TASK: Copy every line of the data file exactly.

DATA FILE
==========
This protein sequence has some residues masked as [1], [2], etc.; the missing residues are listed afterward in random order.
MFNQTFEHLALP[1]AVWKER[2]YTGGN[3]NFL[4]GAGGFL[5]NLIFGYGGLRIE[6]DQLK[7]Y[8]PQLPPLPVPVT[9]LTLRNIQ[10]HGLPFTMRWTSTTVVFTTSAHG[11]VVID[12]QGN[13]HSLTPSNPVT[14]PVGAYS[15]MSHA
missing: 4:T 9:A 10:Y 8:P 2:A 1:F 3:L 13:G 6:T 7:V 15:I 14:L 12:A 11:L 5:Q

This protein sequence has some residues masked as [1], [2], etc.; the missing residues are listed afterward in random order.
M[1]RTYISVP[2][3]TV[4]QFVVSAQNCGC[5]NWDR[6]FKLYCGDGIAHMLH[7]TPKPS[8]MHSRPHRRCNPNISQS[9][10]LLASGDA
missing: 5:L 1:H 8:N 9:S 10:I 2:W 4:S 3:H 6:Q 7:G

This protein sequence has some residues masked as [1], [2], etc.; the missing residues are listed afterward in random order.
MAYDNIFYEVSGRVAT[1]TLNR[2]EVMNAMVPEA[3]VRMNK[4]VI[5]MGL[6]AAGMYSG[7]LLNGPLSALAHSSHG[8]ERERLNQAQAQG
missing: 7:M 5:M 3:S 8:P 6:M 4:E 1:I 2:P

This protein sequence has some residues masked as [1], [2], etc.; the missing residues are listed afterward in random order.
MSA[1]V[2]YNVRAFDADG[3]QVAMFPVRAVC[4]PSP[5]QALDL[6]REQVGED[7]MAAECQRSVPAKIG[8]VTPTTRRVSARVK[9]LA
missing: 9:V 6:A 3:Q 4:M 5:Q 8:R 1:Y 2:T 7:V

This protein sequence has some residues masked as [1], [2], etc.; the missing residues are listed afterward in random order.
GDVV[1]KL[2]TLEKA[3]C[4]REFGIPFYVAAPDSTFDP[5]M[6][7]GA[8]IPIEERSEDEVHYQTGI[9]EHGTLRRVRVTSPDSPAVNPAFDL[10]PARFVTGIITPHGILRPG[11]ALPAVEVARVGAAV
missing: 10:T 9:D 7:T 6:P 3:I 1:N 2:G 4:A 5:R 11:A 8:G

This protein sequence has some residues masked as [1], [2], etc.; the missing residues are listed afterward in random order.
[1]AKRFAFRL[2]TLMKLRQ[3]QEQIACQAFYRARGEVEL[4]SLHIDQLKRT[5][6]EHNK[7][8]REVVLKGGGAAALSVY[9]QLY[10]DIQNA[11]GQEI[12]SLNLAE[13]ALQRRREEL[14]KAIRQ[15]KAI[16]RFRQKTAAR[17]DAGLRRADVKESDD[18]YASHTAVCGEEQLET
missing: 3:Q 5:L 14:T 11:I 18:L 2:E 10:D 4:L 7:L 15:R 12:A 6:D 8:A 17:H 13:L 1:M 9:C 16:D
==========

This protein sequence has some residues masked as [1], [2], etc.; the missing residues are listed afterward in random order.
MFNQTFEHLALP[1]AVWKER[2]YTGGN[3]NFL[4]GAGGFL[5]NLIFGYGGLRIE[6]DQLK[7]Y[8]PQLPPLPVPVT[9]LTLRNIQ[10]HGLPFTMRWTSTTVVFTTSAHG[11]VVID[12]QGN[13]HSLTPSNPVT[14]PVGAYS[15]MSHA
missing: 4:T 9:A 10:Y 8:P 2:A 1:F 3:L 13:G 6:T 7:V 15:I 14:L 12:A 11:L 5:Q

This protein sequence has some residues masked as [1], [2], etc.; the missing residues are listed afterward in random order.
M[1]RTYISVP[2][3]TV[4]QFVVSAQNCGC[5]NWDR[6]FKLYCGDGIAHMLH[7]TPKPS[8]MHSRPHRRCNPNISQS[9][10]LLASGDA
missing: 5:L 1:H 8:N 9:S 10:I 2:W 4:S 3:H 6:Q 7:G

This protein sequence has some residues masked as [1], [2], etc.; the missing residues are listed afterward in random order.
MAYDNIFYEVSGRVAT[1]TLNR[2]EVMNAMVPEA[3]VRMNK[4]VI[5]MGL[6]AAGMYSG[7]LLNGPLSALAHSSHG[8]ERERLNQAQAQG
missing: 7:M 5:M 3:S 8:P 6:M 4:E 1:I 2:P

This protein sequence has some residues masked as [1], [2], etc.; the missing residues are listed afterward in random order.
MSA[1]V[2]YNVRAFDADG[3]QVAMFPVRAVC[4]PSP[5]QALDL[6]REQVGED[7]MAAECQRSVPAKIG[8]VTPTTRRVSARVK[9]LA
missing: 9:V 6:A 3:Q 4:M 5:Q 8:R 1:Y 2:T 7:V

This protein sequence has some residues masked as [1], [2], etc.; the missing residues are listed afterward in random order.
GDVV[1]KL[2]TLEKA[3]C[4]REFGIPFYVAAPDSTFDP[5]M[6][7]GA[8]IPIEERSEDEVHYQTGI[9]EHGTLRRVRVTSPDSPAVNPAFDL[10]PARFVTGIITPHGILRPG[11]ALPAVEVARVGAAV
missing: 10:T 9:D 7:T 6:P 3:I 1:N 2:G 4:A 5:R 11:A 8:G

This protein sequence has some residues masked as [1], [2], etc.; the missing residues are listed afterward in random order.
[1]AKRFAFRL[2]TLMKLRQ[3]QEQIACQAFYRARGEVEL[4]SLHIDQLKRT[5][6]EHNK[7][8]REVVLKGGGAAALSVY[9]QLY[10]DIQNA[11]GQEI[12]SLNLAE[13]ALQRRREEL[14]KAIRQ[15]KAI[16]RFRQKTAAR[17]DAGLRRADVKESDD[18]YASHTAVCGEEQLET
missing: 3:Q 5:L 14:T 11:I 18:L 2:E 10:D 4:L 7:L 15:R 12:A 6:D 8:A 17:H 13:L 1:M 9:C 16:D